“My dear Sir,
You say you are more disposed to cry misery than hallelujah. Why not both together? When the treble is praise, and heart humiliation for the bass, the melody is pleasant, and the harmony good. However, if not both together, we must have them alternately: not all singing, not all sighing, but an interchange and balance, that we may be neither lifted up too high nor cast down too low, which would be the case if we were very comfortable or very sorrowful for a long continuance. But though we change, the Saviour changes not.
All our concerns are in his hands, and therefore safe. His path is in the deep waters; his thoughts and methods of conduct are as high above ours as the heavens are high above the earth; and he often takes a course for accomplishing his purposes directly contrary to what our narrow views would prescribe. He wounds, in order to heal; kills, that he may make alive; casts down, when he designs to raise; brings a death upon our feelings, wishes and prospects, when he is about to give us the desire of our hearts. These things he does to prove us; but he himself knows, and has determined beforehand, what he will do.
The proof indeed usually turns out to our shame. Impatience and unbelief show their heads, and prompt us to suppose this and the other thing, yes, perhaps all things, are against us; to question whether he be with us and for us, or not. But it issues likewise in the praise of his goodness, when we find that, in spite of all our unkind complaints and suspicions, he is still working wonderfully for us, causing light to shine out of darkness and doing us good in defiance of ourselves.”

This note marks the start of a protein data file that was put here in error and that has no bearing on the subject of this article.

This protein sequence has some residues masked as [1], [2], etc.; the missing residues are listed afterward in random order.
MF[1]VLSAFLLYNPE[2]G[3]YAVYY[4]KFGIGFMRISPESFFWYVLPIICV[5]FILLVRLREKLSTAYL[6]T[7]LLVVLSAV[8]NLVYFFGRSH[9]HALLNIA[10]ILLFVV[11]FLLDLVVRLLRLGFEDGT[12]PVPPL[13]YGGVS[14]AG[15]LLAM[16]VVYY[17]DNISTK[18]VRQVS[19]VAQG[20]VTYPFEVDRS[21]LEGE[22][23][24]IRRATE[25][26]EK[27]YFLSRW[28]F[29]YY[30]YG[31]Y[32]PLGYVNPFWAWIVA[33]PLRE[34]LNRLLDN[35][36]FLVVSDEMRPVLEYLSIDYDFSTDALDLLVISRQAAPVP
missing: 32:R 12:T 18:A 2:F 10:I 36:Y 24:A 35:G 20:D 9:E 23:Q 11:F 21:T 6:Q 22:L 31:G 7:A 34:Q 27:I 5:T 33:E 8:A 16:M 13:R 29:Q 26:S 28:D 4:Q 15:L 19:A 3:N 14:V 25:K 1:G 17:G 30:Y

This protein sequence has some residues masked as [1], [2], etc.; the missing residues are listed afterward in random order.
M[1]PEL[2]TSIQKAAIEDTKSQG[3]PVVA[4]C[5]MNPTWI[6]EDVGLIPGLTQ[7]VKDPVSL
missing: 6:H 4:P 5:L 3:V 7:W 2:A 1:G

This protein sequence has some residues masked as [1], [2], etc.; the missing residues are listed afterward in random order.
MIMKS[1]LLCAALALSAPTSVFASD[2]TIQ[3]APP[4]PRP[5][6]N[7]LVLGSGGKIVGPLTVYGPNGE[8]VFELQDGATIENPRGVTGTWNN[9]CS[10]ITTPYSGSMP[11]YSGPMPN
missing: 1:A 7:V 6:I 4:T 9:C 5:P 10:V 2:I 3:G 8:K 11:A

Source: Ortlund, R. Doing us good in defence of ourselves, http://thegospelcoalition.org/blogs/rayortlund/2013/06/12/doing-us-good-in-defiance-of-ourselves/, (June 2013)
Everyone who draws breath “takes the lead” many times a day. We lead with actions that range from a smile to a frown; with words that range from blessing to curse; with decisions that range from faithful to fearful…When I resist thinking of myself as a leader, it is neither because of modesty nor a clear-eyed look at the reality of my life. It is because I have an unconscious desire to avoid responsibility. That is magical thinking, of course. I am responsible for my impact on the world whether I acknowledge it or not.
So, what does it take to qualify as a leader? Being human and being here. As long as I am here, doing whatever I am doing, I am leading, for better or for worse. And, if I may say so, so are you.
Parker Palmer, Leading From Within: Poetry That Sustains the Courage to Lead
For I am sure that neither death nor life, nor angels nor rulers, nor things present nor things to come, nor powers, nor height nor depth, nor anything else in all creation, can separate us from the love of God in Christ Jesus our Lord.
내가 확신하노니 사망이나 생명이나 천사들이나 권세자들이나 현재 일이나 장래 일이나 능력이나 높음이나 기픔이나 다른 어떤 피조물이라도 우리를 우리 주 그리스도 예수 안에 있는 하나님의 사랑에서 끊을수 없으리라.
Romans 8:38-39 (ESV)
Thus says the One who is high and lifted up,
who inhabits eternity, and whose name is Holy:
“I dwell in the high and holy place,
but also in him who is of a contrite and lowly spirit,
to revive the spirit of the lowly,
and to revive the heart of the contrite.